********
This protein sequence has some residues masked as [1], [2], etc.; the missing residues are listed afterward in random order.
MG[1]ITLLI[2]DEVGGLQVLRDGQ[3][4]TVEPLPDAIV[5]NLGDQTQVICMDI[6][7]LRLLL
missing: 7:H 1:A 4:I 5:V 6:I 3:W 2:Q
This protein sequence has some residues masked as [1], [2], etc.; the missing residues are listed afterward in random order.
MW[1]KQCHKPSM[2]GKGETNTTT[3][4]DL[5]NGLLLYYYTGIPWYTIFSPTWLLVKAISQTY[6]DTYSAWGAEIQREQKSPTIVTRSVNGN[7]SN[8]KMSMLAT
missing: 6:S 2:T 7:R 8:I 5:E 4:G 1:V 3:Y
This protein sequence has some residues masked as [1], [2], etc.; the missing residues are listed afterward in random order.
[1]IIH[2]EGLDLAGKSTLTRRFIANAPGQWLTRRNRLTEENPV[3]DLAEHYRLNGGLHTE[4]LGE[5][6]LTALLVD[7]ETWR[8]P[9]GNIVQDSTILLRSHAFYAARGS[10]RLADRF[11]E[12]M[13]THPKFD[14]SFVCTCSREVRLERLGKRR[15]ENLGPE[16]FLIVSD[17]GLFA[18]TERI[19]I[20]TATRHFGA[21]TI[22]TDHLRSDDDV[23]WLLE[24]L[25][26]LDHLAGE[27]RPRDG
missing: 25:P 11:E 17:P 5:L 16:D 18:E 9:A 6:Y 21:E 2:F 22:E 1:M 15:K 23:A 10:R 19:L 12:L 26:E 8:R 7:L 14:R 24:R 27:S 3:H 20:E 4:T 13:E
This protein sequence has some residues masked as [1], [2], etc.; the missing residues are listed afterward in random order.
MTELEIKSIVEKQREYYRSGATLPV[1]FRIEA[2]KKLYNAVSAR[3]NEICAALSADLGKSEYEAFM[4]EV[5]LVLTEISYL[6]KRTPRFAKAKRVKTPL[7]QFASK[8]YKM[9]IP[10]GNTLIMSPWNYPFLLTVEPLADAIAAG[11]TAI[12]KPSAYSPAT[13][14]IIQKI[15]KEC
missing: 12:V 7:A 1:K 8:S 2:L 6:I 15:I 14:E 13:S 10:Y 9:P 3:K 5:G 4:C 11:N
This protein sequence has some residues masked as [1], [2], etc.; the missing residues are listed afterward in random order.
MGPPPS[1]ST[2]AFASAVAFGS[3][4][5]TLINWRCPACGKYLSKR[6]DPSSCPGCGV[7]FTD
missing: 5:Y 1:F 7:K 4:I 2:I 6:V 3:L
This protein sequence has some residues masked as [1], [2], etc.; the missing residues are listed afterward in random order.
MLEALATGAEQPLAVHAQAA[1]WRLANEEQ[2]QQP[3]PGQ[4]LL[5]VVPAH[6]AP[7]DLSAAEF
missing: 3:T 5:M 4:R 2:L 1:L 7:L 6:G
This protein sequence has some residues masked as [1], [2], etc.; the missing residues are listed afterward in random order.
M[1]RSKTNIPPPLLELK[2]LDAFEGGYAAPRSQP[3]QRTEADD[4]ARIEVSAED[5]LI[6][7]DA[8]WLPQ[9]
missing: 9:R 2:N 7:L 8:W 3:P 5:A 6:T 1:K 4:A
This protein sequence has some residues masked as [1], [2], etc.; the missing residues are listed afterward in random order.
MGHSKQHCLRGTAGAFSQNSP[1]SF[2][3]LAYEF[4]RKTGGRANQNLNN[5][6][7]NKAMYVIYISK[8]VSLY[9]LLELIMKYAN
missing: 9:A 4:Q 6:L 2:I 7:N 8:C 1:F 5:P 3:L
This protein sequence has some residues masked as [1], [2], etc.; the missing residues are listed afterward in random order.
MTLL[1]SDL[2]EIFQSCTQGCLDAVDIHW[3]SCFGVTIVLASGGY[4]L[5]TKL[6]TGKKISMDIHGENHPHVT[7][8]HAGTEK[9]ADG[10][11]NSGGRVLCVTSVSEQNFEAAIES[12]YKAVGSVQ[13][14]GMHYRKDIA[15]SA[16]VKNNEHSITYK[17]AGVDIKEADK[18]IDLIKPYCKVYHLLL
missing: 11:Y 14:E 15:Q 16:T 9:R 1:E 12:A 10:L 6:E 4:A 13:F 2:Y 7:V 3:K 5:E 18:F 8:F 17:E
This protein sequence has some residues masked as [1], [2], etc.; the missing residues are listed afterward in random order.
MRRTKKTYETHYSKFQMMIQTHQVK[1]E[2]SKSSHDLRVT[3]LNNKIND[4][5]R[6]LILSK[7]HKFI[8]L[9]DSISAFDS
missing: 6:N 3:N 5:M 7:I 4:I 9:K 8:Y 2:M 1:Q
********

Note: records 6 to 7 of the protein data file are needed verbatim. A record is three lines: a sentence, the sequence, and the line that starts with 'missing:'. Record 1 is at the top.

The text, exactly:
This protein sequence has some residues masked as [1], [2], etc.; the missing residues are listed afterward in random order.
MLEALATGAEQPLAVHAQAA[1]WRLANEEQ[2]QQP[3]PGQ[4]LL[5]VVPAH[6]AP[7]DLSAAEF
missing: 3:T 5:M 4:R 2:L 1:L 7:L 6:G
This protein sequence has some residues masked as [1], [2], etc.; the missing residues are listed afterward in random order.
M[1]RSKTNIPPPLLELK[2]LDAFEGGYAAPRSQP[3]QRTEADD[4]ARIEVSAED[5]LI[6][7]DA[8]WLPQ[9]
missing: 9:R 2:N 7:L 8:W 3:P 5:A 6:T 1:K 4:A